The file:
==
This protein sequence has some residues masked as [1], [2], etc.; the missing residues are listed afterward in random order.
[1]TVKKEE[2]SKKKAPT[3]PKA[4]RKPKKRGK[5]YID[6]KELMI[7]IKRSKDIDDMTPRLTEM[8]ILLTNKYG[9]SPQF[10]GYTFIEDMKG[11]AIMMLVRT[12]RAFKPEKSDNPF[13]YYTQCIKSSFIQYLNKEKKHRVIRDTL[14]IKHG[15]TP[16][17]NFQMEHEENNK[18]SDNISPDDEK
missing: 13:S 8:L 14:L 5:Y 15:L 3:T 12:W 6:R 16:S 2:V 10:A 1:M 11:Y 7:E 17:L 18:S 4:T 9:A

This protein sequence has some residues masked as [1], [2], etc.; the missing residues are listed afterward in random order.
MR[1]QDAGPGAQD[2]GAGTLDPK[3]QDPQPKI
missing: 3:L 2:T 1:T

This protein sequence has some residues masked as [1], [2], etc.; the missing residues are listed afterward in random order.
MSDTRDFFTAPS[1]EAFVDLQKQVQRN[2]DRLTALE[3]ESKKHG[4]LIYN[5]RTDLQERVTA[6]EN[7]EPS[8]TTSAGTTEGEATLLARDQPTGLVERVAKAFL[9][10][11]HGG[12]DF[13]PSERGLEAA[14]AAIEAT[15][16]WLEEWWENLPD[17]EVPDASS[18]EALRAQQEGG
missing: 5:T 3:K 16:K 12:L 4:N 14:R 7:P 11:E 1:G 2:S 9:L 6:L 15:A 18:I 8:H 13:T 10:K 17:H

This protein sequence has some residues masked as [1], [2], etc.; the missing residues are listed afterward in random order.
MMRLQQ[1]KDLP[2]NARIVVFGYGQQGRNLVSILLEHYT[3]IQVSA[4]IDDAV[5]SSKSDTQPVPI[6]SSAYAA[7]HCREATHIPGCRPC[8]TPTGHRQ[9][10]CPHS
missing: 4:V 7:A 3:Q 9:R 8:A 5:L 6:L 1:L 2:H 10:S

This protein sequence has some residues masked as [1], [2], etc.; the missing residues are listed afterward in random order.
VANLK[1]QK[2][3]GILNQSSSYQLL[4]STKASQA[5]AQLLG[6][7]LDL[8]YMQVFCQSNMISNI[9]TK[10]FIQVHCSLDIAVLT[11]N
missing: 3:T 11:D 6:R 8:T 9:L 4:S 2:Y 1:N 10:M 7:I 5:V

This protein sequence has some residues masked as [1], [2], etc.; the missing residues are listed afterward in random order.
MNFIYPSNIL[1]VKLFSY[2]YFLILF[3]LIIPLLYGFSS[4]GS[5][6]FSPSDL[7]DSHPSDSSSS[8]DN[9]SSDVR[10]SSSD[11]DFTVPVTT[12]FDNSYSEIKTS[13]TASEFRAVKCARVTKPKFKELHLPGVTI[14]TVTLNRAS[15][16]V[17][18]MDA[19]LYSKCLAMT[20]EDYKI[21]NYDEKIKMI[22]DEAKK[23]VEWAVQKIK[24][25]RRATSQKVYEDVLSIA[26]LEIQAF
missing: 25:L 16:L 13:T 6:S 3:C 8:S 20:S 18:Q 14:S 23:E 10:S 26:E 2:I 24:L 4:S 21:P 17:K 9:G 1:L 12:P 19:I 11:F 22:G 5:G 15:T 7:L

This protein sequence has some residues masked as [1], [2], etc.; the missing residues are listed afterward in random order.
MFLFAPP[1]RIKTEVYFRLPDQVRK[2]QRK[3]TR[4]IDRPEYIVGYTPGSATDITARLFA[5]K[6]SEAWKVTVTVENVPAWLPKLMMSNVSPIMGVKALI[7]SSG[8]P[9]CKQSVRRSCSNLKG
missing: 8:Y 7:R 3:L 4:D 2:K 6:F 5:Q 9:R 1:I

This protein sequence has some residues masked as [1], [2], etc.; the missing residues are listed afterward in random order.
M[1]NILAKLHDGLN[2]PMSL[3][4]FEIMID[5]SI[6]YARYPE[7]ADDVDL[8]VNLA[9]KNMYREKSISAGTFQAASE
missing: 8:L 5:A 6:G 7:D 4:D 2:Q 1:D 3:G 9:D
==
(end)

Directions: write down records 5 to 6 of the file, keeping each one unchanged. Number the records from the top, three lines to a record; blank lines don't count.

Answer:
This protein sequence has some residues masked as [1], [2], etc.; the missing residues are listed afterward in random order.
VANLK[1]QK[2][3]GILNQSSSYQLL[4]STKASQA[5]AQLLG[6][7]LDL[8]YMQVFCQSNMISNI[9]TK[10]FIQVHCSLDIAVLT[11]N
missing: 3:T 11:D 6:R 8:T 9:L 4:S 2:Y 1:N 10:M 7:I 5:V

This protein sequence has some residues masked as [1], [2], etc.; the missing residues are listed afterward in random order.
MNFIYPSNIL[1]VKLFSY[2]YFLILF[3]LIIPLLYGFSS[4]GS[5][6]FSPSDL[7]DSHPSDSSSS[8]DN[9]SSDVR[10]SSSD[11]DFTVPVTT[12]FDNSYSEIKTS[13]TASEFRAVKCARVTKPKFKELHLPGVTI[14]TVTLNRAS[15][16]V[17][18]MDA[19]LYSKCLAMT[20]EDYKI[21]NYDEKIKMI[22]DEAKK[23]VEWAVQKIK[24][25]RRATSQKVYEDVLSIA[26]LEIQAF
missing: 25:L 16:L 13:T 6:S 3:C 8:S 20:S 18:Q 14:S 23:E 10:S 26:E 2:I 24:L 4:S 21:P 17:K 9:G 1:L 12:P 19:I 11:F 22:G 5:G 15:T 7:L